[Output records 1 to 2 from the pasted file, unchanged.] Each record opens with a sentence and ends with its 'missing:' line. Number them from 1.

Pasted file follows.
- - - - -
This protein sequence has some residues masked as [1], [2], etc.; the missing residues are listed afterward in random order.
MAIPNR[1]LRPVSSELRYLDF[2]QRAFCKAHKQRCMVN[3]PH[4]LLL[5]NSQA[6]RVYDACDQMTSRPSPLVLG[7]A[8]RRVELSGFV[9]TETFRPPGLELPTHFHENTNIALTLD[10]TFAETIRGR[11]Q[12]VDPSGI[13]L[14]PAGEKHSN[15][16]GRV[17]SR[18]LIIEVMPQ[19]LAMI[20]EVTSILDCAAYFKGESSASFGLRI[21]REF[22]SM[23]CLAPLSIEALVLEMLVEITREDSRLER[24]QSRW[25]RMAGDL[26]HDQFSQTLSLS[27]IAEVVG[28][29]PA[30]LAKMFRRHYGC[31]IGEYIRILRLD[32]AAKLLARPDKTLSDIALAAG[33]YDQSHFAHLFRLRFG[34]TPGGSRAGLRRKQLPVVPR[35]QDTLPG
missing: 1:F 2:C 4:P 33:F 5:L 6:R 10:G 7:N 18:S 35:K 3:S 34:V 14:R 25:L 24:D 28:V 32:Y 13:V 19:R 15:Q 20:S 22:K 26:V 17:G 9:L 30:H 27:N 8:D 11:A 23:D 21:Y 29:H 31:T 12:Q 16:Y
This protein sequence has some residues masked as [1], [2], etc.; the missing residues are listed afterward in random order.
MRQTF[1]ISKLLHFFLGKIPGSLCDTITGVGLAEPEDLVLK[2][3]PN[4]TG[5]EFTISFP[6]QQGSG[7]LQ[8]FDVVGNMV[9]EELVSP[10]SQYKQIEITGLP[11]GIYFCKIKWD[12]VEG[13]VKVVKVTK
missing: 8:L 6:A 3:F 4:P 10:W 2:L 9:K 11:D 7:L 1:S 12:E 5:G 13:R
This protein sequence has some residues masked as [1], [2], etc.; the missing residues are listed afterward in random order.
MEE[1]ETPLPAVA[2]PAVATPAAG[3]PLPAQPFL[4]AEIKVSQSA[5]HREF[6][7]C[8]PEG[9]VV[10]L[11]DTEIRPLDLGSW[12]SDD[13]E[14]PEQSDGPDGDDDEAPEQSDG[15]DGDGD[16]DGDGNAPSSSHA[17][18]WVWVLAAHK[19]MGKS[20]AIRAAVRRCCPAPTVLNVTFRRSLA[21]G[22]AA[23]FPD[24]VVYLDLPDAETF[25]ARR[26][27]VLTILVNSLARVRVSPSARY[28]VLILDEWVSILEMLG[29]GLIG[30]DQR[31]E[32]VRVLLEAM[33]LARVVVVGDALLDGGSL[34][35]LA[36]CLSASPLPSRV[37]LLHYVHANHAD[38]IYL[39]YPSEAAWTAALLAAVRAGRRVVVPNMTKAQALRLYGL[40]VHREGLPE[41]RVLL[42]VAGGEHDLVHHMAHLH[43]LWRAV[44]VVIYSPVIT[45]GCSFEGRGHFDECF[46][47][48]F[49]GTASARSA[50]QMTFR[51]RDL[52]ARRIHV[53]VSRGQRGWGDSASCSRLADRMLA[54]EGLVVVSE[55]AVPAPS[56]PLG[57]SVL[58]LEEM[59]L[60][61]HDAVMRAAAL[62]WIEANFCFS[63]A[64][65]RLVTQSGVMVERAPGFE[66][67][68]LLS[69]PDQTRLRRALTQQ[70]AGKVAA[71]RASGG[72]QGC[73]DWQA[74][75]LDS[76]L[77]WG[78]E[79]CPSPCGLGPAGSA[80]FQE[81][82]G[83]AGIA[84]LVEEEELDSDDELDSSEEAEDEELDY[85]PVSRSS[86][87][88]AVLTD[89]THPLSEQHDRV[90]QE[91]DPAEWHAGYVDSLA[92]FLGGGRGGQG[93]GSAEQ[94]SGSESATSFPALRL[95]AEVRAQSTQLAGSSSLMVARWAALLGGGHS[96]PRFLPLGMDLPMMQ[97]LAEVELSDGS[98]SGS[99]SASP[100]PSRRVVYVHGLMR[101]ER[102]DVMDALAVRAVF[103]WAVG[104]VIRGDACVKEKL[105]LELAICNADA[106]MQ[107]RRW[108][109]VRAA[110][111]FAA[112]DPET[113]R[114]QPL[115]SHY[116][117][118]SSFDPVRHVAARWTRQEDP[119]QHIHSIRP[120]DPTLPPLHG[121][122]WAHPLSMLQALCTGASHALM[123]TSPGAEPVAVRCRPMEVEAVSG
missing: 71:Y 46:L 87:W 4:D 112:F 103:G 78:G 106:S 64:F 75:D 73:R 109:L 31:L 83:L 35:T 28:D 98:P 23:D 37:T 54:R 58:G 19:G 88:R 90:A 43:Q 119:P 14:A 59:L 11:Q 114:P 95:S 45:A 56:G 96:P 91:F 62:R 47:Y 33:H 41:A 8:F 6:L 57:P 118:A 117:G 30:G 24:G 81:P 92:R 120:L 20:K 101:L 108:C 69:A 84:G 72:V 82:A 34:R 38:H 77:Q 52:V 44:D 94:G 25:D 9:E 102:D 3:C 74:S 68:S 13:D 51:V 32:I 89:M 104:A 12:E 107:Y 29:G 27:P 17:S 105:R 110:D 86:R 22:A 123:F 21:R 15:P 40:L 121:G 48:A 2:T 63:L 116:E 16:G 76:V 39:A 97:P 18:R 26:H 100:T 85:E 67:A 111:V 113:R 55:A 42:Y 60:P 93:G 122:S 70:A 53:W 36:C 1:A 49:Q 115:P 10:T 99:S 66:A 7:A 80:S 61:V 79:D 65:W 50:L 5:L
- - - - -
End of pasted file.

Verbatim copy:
This protein sequence has some residues masked as [1], [2], etc.; the missing residues are listed afterward in random order.
MAIPNR[1]LRPVSSELRYLDF[2]QRAFCKAHKQRCMVN[3]PH[4]LLL[5]NSQA[6]RVYDACDQMTSRPSPLVLG[7]A[8]RRVELSGFV[9]TETFRPPGLELPTHFHENTNIALTLD[10]TFAETIRGR[11]Q[12]VDPSGI[13]L[14]PAGEKHSN[15][16]GRV[17]SR[18]LIIEVMPQ[19]LAMI[20]EVTSILDCAAYFKGESSASFGLRI[21]REF[22]SM[23]CLAPLSIEALVLEMLVEITREDSRLER[24]QSRW[25]RMAGDL[26]HDQFSQTLSLS[27]IAEVVG[28][29]PA[30]LAKMFRRHYGC[31]IGEYIRILRLD[32]AAKLLARPDKTLSDIALAAG[33]YDQSHFAHLFRLRFG[34]TPGGSRAGLRRKQLPVVPR[35]QDTLPG
missing: 1:F 2:C 4:P 33:F 5:L 6:R 10:G 7:N 18:S 35:K 3:S 34:V 14:R 25:L 24:D 28:V 32:Y 13:V 19:R 15:Q 20:S 22:K 26:V 17:G 9:L 30:H 27:N 8:D 11:A 23:D 21:Y 29:H 31:T 12:Q 16:Y
This protein sequence has some residues masked as [1], [2], etc.; the missing residues are listed afterward in random order.
MRQTF[1]ISKLLHFFLGKIPGSLCDTITGVGLAEPEDLVLK[2][3]PN[4]TG[5]EFTISFP[6]QQGSG[7]LQ[8]FDVVGNMV[9]EELVSP[10]SQYKQIEITGLP[11]GIYFCKIKWD[12]VEG[13]VKVVKVTK
missing: 8:L 6:A 3:F 4:P 10:W 2:L 9:K 11:D 7:L 1:S 12:E 5:G 13:R